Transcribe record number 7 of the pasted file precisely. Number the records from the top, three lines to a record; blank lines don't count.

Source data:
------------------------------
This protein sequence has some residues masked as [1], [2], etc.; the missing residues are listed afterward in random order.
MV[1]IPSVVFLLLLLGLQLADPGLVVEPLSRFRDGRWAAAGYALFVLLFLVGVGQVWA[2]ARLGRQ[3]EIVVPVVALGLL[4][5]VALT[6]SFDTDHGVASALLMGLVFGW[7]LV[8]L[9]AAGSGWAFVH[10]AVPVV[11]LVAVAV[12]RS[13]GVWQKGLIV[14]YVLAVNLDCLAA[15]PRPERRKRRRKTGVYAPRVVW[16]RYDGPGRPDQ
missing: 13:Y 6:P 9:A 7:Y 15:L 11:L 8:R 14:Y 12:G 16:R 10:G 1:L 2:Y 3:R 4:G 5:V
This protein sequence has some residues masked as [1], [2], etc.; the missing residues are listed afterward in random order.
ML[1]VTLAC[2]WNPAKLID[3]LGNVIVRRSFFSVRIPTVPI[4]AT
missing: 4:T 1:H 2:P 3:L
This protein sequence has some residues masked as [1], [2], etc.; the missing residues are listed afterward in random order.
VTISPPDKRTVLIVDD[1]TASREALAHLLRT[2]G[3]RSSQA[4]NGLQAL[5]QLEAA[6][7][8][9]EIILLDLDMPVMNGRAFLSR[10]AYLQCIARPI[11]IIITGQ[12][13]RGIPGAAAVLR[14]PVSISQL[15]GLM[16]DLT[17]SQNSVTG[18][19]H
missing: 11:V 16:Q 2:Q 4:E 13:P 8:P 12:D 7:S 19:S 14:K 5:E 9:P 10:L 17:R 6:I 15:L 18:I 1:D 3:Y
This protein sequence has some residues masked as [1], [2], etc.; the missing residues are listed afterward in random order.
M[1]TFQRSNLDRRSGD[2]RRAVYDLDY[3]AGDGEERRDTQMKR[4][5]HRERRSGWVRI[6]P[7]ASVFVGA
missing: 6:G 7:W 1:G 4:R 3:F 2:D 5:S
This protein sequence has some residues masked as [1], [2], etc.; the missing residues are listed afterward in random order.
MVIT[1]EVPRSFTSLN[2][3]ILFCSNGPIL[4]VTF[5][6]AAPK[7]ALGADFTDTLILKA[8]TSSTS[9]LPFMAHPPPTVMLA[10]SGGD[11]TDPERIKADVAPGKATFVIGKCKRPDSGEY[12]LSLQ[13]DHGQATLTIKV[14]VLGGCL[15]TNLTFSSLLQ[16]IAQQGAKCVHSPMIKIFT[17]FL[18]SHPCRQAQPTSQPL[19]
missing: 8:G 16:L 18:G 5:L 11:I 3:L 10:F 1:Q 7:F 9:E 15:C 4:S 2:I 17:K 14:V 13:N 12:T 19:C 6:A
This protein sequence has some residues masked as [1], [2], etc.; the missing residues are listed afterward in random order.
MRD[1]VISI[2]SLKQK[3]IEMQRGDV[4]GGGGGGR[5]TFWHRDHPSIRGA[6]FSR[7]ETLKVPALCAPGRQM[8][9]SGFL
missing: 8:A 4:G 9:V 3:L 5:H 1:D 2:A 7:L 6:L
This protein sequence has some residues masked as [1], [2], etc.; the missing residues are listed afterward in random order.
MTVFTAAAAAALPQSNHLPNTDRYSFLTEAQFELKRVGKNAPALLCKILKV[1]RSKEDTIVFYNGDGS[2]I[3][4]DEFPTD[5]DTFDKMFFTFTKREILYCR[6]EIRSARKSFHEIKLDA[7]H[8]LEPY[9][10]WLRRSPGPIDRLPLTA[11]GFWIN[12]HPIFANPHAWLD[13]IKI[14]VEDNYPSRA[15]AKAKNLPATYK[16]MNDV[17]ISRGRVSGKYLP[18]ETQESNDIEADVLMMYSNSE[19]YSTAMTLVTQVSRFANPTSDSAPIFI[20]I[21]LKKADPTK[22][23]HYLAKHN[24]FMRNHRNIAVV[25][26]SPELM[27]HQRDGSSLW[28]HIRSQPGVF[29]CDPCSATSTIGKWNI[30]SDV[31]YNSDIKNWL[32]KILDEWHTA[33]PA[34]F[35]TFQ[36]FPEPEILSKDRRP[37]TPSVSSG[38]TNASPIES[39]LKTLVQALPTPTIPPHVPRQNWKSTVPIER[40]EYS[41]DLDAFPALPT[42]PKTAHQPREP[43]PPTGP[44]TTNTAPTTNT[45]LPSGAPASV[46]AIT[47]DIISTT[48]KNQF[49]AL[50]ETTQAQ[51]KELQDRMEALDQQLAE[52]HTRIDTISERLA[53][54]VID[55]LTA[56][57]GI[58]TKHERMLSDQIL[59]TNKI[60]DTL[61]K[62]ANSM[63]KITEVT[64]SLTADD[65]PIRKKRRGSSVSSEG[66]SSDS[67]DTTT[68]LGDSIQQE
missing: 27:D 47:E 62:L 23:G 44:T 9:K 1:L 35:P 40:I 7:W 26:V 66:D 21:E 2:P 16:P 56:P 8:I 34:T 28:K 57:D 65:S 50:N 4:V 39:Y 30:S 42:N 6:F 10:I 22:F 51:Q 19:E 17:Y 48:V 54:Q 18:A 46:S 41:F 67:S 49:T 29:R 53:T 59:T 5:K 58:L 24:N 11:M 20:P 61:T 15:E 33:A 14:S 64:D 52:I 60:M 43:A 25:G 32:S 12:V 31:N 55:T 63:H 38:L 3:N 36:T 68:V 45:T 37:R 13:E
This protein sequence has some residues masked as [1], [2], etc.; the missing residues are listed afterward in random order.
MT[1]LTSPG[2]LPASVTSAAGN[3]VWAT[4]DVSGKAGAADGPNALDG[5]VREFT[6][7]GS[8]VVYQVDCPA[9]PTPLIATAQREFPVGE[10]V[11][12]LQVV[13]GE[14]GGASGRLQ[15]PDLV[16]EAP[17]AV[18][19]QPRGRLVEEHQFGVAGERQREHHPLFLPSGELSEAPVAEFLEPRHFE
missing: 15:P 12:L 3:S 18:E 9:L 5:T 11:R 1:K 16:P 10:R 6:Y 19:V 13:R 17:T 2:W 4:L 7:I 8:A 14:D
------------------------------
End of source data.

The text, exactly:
This protein sequence has some residues masked as [1], [2], etc.; the missing residues are listed afterward in random order.
MTVFTAAAAAALPQSNHLPNTDRYSFLTEAQFELKRVGKNAPALLCKILKV[1]RSKEDTIVFYNGDGS[2]I[3][4]DEFPTD[5]DTFDKMFFTFTKREILYCR[6]EIRSARKSFHEIKLDA[7]H[8]LEPY[9][10]WLRRSPGPIDRLPLTA[11]GFWIN[12]HPIFANPHAWLD[13]IKI[14]VEDNYPSRA[15]AKAKNLPATYK[16]MNDV[17]ISRGRVSGKYLP[18]ETQESNDIEADVLMMYSNSE[19]YSTAMTLVTQVSRFANPTSDSAPIFI[20]I[21]LKKADPTK[22][23]HYLAKHN[24]FMRNHRNIAVV[25][26]SPELM[27]HQRDGSSLW[28]HIRSQPGVF[29]CDPCSATSTIGKWNI[30]SDV[31]YNSDIKNWL[32]KILDEWHTA[33]PA[34]F[35]TFQ[36]FPEPEILSKDRRP[37]TPSVSSG[38]TNASPIES[39]LKTLVQALPTPTIPPHVPRQNWKSTVPIER[40]EYS[41]DLDAFPALPT[42]PKTAHQPREP[43]PPTGP[44]TTNTAPTTNT[45]LPSGAPASV[46]AIT[47]DIISTT[48]KNQF[49]AL[50]ETTQAQ[51]KELQDRMEALDQQLAE[52]HTRIDTISERLA[53][54]VID[55]LTA[56][57]GI[58]TKHERMLSDQIL[59]TNKI[60]DTL[61]K[62]ANSM[63]KITEVT[64]SLTADD[65]PIRKKRRGSSVSSEG[66]SSDS[67]DTTT[68]LGDSIQQE
missing: 27:D 47:E 62:L 23:G 44:T 9:K 1:L 35:P 40:I 7:W 26:V 66:D 21:E 2:P 16:P 56:P 8:I 34:T 28:K 57:D 65:S 50:N 4:V 39:Y 30:S 42:N 6:F 10:I 22:F 51:Q 19:E 17:Y 48:V 54:Q 18:A 46:S 41:F 67:S 49:T 29:R 53:T 59:T 5:K 58:L 24:N 11:M 20:P 61:T 15:E 33:A 14:S 64:D 52:I 60:M 43:A 25:G 32:S 12:V 31:N 55:T 63:H 38:L 3:N 36:T 68:V 45:T 37:R 13:E